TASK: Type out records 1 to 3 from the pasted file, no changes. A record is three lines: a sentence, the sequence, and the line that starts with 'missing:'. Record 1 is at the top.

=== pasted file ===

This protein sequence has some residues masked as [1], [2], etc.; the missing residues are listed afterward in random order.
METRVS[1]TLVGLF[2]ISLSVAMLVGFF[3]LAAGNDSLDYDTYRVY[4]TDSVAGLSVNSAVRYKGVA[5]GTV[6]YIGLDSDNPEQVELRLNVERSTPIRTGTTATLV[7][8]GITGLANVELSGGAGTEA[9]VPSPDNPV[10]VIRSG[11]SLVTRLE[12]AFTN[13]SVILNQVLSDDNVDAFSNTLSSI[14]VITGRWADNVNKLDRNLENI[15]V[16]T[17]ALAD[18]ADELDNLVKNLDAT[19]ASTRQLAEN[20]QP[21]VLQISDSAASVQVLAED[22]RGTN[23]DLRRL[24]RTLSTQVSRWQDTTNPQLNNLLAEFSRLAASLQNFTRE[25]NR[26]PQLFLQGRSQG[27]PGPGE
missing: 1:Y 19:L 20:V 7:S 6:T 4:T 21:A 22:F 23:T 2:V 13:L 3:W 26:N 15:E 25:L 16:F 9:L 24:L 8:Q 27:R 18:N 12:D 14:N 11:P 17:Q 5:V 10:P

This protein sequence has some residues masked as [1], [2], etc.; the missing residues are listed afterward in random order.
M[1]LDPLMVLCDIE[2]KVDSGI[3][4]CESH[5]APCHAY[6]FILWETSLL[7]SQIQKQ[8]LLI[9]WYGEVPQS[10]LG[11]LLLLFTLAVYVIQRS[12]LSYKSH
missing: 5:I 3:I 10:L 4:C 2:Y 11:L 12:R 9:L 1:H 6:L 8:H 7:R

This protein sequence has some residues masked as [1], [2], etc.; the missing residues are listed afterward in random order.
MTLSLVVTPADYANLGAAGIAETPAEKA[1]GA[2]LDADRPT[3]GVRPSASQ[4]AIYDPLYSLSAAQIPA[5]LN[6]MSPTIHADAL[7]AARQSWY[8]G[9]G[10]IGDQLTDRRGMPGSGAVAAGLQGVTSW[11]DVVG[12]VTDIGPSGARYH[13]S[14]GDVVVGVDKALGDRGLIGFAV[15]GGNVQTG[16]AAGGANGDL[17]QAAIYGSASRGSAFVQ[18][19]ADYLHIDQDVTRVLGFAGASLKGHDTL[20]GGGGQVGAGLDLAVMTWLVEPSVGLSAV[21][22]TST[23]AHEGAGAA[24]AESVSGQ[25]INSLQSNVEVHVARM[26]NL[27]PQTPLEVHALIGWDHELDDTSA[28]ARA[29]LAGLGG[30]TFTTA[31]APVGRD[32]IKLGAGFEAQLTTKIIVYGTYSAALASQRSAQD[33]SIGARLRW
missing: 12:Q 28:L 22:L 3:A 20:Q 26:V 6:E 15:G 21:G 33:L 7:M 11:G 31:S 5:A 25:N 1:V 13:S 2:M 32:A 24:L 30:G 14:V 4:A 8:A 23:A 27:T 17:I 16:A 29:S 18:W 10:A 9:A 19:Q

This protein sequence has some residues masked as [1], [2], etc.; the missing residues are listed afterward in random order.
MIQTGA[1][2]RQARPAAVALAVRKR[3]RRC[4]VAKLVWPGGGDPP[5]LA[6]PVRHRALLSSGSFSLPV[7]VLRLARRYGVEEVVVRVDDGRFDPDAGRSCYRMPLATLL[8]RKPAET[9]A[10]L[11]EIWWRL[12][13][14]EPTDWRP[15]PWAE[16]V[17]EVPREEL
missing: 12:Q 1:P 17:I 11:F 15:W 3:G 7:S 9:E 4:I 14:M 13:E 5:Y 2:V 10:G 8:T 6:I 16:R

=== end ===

This protein sequence has some residues masked as [1], [2], etc.; the missing residues are listed afterward in random order.
METRVS[1]TLVGLF[2]ISLSVAMLVGFF[3]LAAGNDSLDYDTYRVY[4]TDSVAGLSVNSAVRYKGVA[5]GTV[6]YIGLDSDNPEQVELRLNVERSTPIRTGTTATLV[7][8]GITGLANVELSGGAGTEA[9]VPSPDNPV[10]VIRSG[11]SLVTRLE[12]AFTN[13]SVILNQVLSDDNVDAFSNTLSSI[14]VITGRWADNVNKLDRNLENI[15]V[16]T[17]ALAD[18]ADELDNLVKNLDAT[19]ASTRQLAEN[20]QP[21]VLQISDSAASVQVLAED[22]RGTN[23]DLRRL[24]RTLSTQVSRWQDTTNPQLNNLLAEFSRLAASLQNFTRE[25]NR[26]PQLFLQGRSQG[27]PGPGE
missing: 1:Y 19:L 20:V 7:S 6:T 4:T 21:A 22:F 23:T 2:V 13:L 3:W 26:N 15:E 25:L 16:F 9:L 24:L 8:Q 27:R 18:N 12:D 14:N 11:P 17:Q 5:V 10:P

This protein sequence has some residues masked as [1], [2], etc.; the missing residues are listed afterward in random order.
M[1]LDPLMVLCDIE[2]KVDSGI[3][4]CESH[5]APCHAY[6]FILWETSLL[7]SQIQKQ[8]LLI[9]WYGEVPQS[10]LG[11]LLLLFTLAVYVIQRS[12]LSYKSH
missing: 5:I 3:I 10:L 4:C 2:Y 11:L 12:R 9:L 1:H 6:L 8:H 7:R

This protein sequence has some residues masked as [1], [2], etc.; the missing residues are listed afterward in random order.
MTLSLVVTPADYANLGAAGIAETPAEKA[1]GA[2]LDADRPT[3]GVRPSASQ[4]AIYDPLYSLSAAQIPA[5]LN[6]MSPTIHADAL[7]AARQSWY[8]G[9]G[10]IGDQLTDRRGMPGSGAVAAGLQGVTSW[11]DVVG[12]VTDIGPSGARYH[13]S[14]GDVVVGVDKALGDRGLIGFAV[15]GGNVQTG[16]AAGGANGDL[17]QAAIYGSASRGSAFVQ[18][19]ADYLHIDQDVTRVLGFAGASLKGHDTL[20]GGGGQVGAGLDLAVMTWLVEPSVGLSAV[21][22]TST[23]AHEGAGAA[24]AESVSGQ[25]INSLQSNVEVHVARM[26]NL[27]PQTPLEVHALIGWDHELDDTSA[28]ARA[29]LAGLGG[30]TFTTA[31]APVGRD[32]IKLGAGFEAQLTTKIIVYGTYSAALASQRSAQD[33]SIGARLRW
missing: 12:Q 28:L 22:L 3:A 20:Q 26:V 6:E 15:G 21:G 33:L 7:M 11:G 31:S 5:A 25:N 1:V 13:S 2:M 32:A 24:L 30:G 14:V 4:A 8:A 23:A 27:T 17:I 16:A 29:S 18:W 10:A 9:A 19:Q